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MISSION SAN CARLOS

Mission San Carlos Paper Model. Perfect for school projects A+.

Build this 3D paper model replica of Mission San Carlos. Perfect for school projects! All you have to do is cut, glue and assemble this mission into a beautify 3D replica. Printed on thick card heavy duty stock paper. 

Two Ways to Order!

1. Buy now on Amazon. Two options to choose from. Mission Large Model Only and Deluxe Set (includes mission accessories).

Deluxe Set (Most Popular)
Includes Mission Accessories
Church Only
Large Size Mission Model
Mission San Carlos Borromeo del Carmelo Model Deluxe Set
Mission San Carlos Borromeo del Carmelo Model Only
Buy Mission San Carlos on Amazon
Buy Mission San Carlos on Amazon

 

2. Purchase a Mega Deluxe Set downloadable online now.

Get instant access. You will receive multiple pdf files where you can print on your own color printer. The Mega Deluxe Set comes with everything you see below. This is not available on Amazon. You will get the Large Mission Model, The Extra Annex Building, The Mission Accessories and the Project Board Mega Pack. 

Mission Model Size

Large Size Base:

  • Width: 10 inches
  • Length: 13 inches
  • Height: 7.5 inches

History of Mission San Carlos

The second mission in California was built in 1770 near Monterrey Bay. This location did not last long and in 1771, the mission was moved to its current location in Carmel, California. The mission is named after both the area it is located, Carmel, California and San Carlos (“Saint Charles”) of Borremeo who lived in Italy in the 1500’s. San Carlos is famous for improving the Catholic Church and making sure priests got the best education possible.

Padre Junipero Serra was in charge of the mission and decided to move it. The mission was located in Monterrey at first because it was close to where supply ships from Mexico would stop. The Spanish also had some of their military there before the mission was built. When Padre Serra saw that the military was treating Native Americans badly, he decided the mission would have to be moved. Padre Serra wanted the Native Americans to feel welcome and live on the mission while learning about Christianity and he knew that would not happen in Monterrey Bay.

Padre Serra went to the new location in Carmel with four Native Americans, five Spanish soldiers and three sailors. To build the mission, they cut down trees and stuck logs in the ground to make walls and then put more logs on top for a roof. Once they built a place to live, they had to worry about how to get enough food for everyone to survive. The supply ship did not come regularly from Mexico and in the first few years, it was not easy to grow a lot of food. A good example of this was in 1973 when a supply ship did not come to the mission and the Padres and Native Americans tried to grow corn and beans. Cold weather hit the plants hard in July and ruined most of what they needed to grow. Fortunately, the mission survived these hard times and life became easier over time.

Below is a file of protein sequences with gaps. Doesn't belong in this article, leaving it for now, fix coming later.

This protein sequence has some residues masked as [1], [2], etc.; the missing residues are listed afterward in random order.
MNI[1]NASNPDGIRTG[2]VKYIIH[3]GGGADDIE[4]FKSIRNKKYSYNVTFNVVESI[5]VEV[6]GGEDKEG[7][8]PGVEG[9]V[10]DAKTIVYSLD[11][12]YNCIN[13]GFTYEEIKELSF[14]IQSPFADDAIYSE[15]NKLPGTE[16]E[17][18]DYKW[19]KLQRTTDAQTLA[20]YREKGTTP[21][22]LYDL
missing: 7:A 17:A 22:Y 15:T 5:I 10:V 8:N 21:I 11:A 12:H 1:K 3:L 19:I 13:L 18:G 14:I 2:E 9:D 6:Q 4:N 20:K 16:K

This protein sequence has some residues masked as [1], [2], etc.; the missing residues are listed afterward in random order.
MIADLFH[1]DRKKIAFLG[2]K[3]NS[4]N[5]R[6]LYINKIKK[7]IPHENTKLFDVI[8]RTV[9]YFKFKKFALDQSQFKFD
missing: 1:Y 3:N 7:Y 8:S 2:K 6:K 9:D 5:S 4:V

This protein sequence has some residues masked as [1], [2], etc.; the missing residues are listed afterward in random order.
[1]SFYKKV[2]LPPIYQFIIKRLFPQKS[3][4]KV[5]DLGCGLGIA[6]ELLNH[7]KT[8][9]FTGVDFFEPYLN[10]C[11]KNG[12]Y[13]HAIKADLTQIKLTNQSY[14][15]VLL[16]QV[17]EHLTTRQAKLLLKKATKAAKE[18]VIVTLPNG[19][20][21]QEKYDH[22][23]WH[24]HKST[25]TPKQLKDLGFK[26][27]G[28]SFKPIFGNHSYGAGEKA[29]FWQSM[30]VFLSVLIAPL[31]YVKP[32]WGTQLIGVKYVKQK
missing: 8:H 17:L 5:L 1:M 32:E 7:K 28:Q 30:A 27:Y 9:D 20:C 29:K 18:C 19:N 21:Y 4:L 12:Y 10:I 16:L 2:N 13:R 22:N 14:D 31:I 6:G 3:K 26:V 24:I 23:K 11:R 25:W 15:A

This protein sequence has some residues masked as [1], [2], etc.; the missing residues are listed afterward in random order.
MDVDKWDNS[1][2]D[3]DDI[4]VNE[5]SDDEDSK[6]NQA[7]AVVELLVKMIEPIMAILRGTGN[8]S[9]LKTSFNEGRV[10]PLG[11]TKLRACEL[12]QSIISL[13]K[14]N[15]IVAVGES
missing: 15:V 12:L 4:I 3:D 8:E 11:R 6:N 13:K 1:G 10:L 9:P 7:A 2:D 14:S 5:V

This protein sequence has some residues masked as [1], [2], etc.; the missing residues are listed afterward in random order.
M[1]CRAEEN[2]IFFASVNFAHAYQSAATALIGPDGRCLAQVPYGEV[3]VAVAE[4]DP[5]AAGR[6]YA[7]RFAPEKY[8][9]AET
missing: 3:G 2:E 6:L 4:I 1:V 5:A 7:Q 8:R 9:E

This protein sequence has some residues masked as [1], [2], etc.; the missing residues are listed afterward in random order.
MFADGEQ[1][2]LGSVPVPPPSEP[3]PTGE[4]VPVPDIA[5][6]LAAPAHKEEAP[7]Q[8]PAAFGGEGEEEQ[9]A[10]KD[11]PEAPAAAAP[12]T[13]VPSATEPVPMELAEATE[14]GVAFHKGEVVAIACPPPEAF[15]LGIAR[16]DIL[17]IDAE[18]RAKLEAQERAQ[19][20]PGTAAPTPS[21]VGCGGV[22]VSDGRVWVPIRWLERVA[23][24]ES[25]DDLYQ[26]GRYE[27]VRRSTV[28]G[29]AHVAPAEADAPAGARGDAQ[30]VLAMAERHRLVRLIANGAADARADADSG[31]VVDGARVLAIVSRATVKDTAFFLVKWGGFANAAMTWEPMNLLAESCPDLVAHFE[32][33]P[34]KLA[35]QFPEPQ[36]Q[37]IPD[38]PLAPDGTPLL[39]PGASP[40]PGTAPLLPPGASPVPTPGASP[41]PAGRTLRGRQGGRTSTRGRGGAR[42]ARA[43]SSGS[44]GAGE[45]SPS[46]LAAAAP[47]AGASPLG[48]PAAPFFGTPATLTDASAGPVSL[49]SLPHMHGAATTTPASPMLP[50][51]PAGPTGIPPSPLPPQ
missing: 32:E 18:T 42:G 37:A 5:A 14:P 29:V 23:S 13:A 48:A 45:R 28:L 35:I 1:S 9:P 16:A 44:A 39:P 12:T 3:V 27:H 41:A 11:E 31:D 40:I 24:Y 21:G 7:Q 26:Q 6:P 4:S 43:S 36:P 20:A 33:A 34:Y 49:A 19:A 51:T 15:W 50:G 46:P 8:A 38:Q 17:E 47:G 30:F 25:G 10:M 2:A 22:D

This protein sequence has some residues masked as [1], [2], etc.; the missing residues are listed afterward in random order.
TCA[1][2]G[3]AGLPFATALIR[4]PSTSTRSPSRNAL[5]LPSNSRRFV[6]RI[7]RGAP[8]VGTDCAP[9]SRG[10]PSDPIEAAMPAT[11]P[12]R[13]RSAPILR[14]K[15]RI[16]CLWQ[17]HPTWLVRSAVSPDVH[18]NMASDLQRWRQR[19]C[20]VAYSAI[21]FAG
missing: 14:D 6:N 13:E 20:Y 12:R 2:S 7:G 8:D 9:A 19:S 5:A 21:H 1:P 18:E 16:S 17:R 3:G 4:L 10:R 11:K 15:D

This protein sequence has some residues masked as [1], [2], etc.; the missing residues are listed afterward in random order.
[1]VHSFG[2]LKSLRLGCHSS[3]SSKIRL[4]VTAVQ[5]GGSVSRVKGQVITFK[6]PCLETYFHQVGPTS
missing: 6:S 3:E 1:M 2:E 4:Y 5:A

Padre Juniperro Serra ran the mission for many years and made sure that Native Americans were treated well and learned about Christianity. Padre Serra also always told the Spanish how important the missions were even as they started to lose interest in keeping them. When Juniperro Serra died on August 28, 1784 at San Carlos Borremeo de Carmelo Mission, many of people who knew him were sad. Padre Serra lived a simple life and never owned many things or wanted to be rich. His concern for everyone at the mission made people respect him. He was buried at the mission because he supported it so much.

After Padre Serra’s death, Fermin Lasuèn was in charge during some of the best times at San Carlos Borremeo de Carmelo Mission. He ordered a stone church be built at the mission which was the first in California. This turned out to be a smart decision because part of that church has survived up until now and the other buildings did not.

As time went on, the San Carlos Borremeo de Carmelo Mission became more and more successful. Not only were they able to grow more than enough food for everyone, but more and more Native Americans joined the mission. The Eslenes were the local Native American tribe and they were friendly towards the Spanish which helped in the early years. The Eslenes plowed fields to plant crops, made adobe bricks, and created tools. Over 4,000 Native Americans were baptized over the years and at one time, as many as 927 Eslenes lived at the mission.

Much like other missions in California, once Mexico won its independence from Spain, the missions were not considered important. At first, Mexico tried to sell the mission to Native Americans but when they weren’t interested or couldn’t afford to buy it, the Mexican government instead sold the land to its own citizens. The church shut down at San Carlos Borremeo de Carmelo Mission and the mission began to fall into ruin. This continued even after Mexico lost control of California to the United States.

In San Carlos Borremeo de Carmelo Mission’s case, it was not until 1933 that the mission would be used as a church again and it was slowly restored afterward. The mission now has restored rooms like the original Padre’s kitchen and a blacksmith shop. There is also an elementary school at the mission which is named after Padre Junipero Serra. There is also a museum which displays many different kinds of art and old objects that were used at the mission. Many people enjoy visiting San Carlos Borremeo de Carmelo Mission, because it is away from modern buildings. That makes it easier for them to imagine what life must have been like when Padre Serra and members of the Elsene tribe lived at the mission.